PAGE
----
Thu | Jun 24, 2021

Family feud

Published:Thursday | April 12, 2012 | 12:00 AM
Justices of the Peace Winston G. Williams (standing left), Coreen Davis (standing second left) and Lebert Halliman (standing right) pose with the Williams family from Fern Hill district in Unity, rural St Andrew, that has had a family dispute for the past 10 years. They are Stanford Williams (standing centre), Sharon Williams (standing second right) and seated (from left): Claire Williams, Michelle Phipps, Joyce Williams and Calvin Williams - photos by Ricardo Makyn/Staff Photographer.
Justices of the Peace Coreen Dennis (right), Winston G. Williams (second right) and Lebert Halliman speak with Claire Williams (left) as part of their efforts to resolve a 10-year family feud in the Williams family of Fern Hill in Unity, St Andrew.
Stanford Williams speaks with Coreen Dennis. - photos by Ricardo Makyn/Staff Photographer
  • What would seem strange to some has become the norm for them as 10-year dispute rages on

Anastasia Cunningham, News Coordinator

For the past 10 years, the Williams family has been embroiled in a dangerous family feud that has seen them carrying out heinous acts against each other, with a growing hatred that seems to be spiralling out of control.

In fact, it could be safe to say this family doesn't need any outside enemies. They are doing quite fine on their own destroying each other, physically and mentally.

The long-standing internal war is so deeply rooted, it now spans three generations and it doesn't appear to be close to a resolution.

More than 60 years ago, David and Alice Williams acquired one and a quarter acres of a deep, rugged, sloping valley property, nestled in the hills of Fern Hill district, Unity, in rural St Andrew.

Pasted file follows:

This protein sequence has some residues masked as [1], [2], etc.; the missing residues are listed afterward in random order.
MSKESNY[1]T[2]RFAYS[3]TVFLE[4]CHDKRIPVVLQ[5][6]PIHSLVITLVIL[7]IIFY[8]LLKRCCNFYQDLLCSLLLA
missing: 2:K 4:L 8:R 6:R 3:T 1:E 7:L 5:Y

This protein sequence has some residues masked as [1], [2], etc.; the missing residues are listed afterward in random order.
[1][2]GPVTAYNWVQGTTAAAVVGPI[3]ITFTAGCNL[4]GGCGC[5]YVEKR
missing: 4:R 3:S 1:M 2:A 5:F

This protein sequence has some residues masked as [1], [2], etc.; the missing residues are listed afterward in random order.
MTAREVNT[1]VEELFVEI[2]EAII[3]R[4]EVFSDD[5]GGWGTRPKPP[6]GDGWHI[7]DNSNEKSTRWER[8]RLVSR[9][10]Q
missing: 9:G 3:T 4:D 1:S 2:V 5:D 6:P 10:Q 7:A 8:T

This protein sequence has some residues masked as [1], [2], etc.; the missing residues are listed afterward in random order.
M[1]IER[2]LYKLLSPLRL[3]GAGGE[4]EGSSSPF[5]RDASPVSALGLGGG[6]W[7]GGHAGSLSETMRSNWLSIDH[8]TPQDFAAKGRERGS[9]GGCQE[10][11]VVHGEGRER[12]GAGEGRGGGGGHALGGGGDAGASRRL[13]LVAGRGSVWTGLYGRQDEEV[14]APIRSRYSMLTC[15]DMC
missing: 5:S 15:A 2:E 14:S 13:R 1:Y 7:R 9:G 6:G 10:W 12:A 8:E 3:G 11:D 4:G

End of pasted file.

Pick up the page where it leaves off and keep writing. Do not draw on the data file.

The union produced 12 children - Headley, Mavis, Linton, Claire, Cherry, Joyce, Stanford, Harry, Merle, Mitzie, Sharon and Dimple - who they supported through farming the land.

In 2001, when the parents died, the children inherited the property and each mapped out a part of the land for themselves and began to build their own home.

But the unity of the once close-knit family began to unravel in 2002 over the matter of Cherry's daughter, Michelle Phipps, wanting to cut a pathway down to where she wanted to build her home.

One family member vehemently objected to Michelle cutting the pathway, taking action to prevent it. Depending on who you asked, her grounds for objecting were any of a number of reasons.

The rest of the family sided with Michelle and attempted to convince the objector, but she would not budge. Instead, she and her children joined forces and launched out against the rest of the family.

Insistence leads to 'war'

Michelle got to cut the pathway, but that was the beginning of the enmity that continued to escalate to dangerous, outrageous levels.

Headley, Cherry, Harry, Linton and Mavis walked away from it, each deciding to make a home for themselves somewhere else.

What would seem strange to some has become the norm for this family.

Machete attacks; stonings of individuals and their homes; attacking each other's children; destruction of each other's property, including crops; gathering of faecal matter in plastic bags and throwing it across each other's property; throwing used sanitary napkins on each other's roofs, leaving them to soak into the rainwater they catch for usage; non-stop cursing and calling each other the most derogatory names "from mawning 'til night"; slandering each other in public, sometimes over a loudspeaker for the rest of the community to hear; malice - several of them don't speak to each other and they have banned their children and grandchildren from having any form of interaction or communication with each other.

This is all part of the daily life of the Williams family.

See the continuation of story in 'Enough is Enough'